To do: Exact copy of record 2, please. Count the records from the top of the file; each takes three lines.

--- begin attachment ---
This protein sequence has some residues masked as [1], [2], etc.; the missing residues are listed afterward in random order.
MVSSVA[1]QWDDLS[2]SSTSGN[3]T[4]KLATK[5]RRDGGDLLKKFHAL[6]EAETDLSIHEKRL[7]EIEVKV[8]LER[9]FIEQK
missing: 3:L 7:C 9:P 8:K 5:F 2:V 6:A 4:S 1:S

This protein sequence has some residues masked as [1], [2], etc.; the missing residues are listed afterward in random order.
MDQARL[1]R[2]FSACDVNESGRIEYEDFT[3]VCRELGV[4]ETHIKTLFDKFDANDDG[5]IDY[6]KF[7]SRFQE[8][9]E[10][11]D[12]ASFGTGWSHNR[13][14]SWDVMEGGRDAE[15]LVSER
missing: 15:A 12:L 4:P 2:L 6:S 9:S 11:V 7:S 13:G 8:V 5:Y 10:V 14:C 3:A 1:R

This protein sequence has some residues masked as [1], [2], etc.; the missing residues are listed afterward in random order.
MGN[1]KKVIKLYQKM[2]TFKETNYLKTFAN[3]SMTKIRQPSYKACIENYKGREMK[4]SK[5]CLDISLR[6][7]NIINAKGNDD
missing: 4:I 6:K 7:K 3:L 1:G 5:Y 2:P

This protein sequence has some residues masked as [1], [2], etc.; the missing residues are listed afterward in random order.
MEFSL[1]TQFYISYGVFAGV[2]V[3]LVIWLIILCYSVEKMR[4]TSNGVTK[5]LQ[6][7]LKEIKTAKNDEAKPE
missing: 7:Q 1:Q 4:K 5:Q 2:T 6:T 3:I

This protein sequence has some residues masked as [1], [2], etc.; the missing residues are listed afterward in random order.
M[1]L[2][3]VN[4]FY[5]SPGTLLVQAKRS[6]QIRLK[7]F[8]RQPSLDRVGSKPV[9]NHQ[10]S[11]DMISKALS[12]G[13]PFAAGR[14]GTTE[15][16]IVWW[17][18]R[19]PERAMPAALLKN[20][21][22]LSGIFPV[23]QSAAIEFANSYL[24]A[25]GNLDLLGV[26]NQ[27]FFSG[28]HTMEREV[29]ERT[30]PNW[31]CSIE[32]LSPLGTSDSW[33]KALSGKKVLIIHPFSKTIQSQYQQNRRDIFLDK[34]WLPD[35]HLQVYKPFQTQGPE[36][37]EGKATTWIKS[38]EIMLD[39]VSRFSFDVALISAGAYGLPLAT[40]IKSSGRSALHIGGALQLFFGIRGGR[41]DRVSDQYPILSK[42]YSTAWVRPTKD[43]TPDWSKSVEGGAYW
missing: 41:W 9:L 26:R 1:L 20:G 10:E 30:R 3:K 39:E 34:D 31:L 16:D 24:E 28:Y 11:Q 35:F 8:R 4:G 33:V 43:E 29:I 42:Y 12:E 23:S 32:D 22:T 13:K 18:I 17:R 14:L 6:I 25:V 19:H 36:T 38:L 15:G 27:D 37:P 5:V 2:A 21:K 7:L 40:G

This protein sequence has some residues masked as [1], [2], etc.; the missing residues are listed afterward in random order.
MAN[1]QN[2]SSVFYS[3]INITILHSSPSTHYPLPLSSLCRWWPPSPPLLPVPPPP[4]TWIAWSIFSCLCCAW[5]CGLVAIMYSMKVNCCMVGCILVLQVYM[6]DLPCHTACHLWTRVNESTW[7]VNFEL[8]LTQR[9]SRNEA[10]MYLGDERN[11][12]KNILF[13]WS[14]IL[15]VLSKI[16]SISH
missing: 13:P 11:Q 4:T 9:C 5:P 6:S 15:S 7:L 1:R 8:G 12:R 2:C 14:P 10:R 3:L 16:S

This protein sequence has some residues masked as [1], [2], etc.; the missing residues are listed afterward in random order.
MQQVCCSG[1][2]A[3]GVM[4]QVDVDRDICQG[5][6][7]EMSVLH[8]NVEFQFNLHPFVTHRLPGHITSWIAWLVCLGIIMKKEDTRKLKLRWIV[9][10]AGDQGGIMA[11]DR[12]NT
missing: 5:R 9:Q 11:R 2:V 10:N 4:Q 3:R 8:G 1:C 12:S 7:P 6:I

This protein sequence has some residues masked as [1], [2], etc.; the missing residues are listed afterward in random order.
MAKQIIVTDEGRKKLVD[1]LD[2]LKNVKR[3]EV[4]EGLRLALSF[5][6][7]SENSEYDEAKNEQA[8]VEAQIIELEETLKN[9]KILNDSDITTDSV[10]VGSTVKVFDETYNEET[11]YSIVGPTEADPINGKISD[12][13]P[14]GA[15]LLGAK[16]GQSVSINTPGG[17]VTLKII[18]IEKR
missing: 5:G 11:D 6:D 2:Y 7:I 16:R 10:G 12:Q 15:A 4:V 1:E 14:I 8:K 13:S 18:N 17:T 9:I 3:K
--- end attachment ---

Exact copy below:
This protein sequence has some residues masked as [1], [2], etc.; the missing residues are listed afterward in random order.
MDQARL[1]R[2]FSACDVNESGRIEYEDFT[3]VCRELGV[4]ETHIKTLFDKFDANDDG[5]IDY[6]KF[7]SRFQE[8][9]E[10][11]D[12]ASFGTGWSHNR[13][14]SWDVMEGGRDAE[15]LVSER
missing: 15:A 12:L 4:P 2:L 6:S 9:S 11:V 7:S 13:G 8:V 5:Y 10:V 14:C 3:A 1:R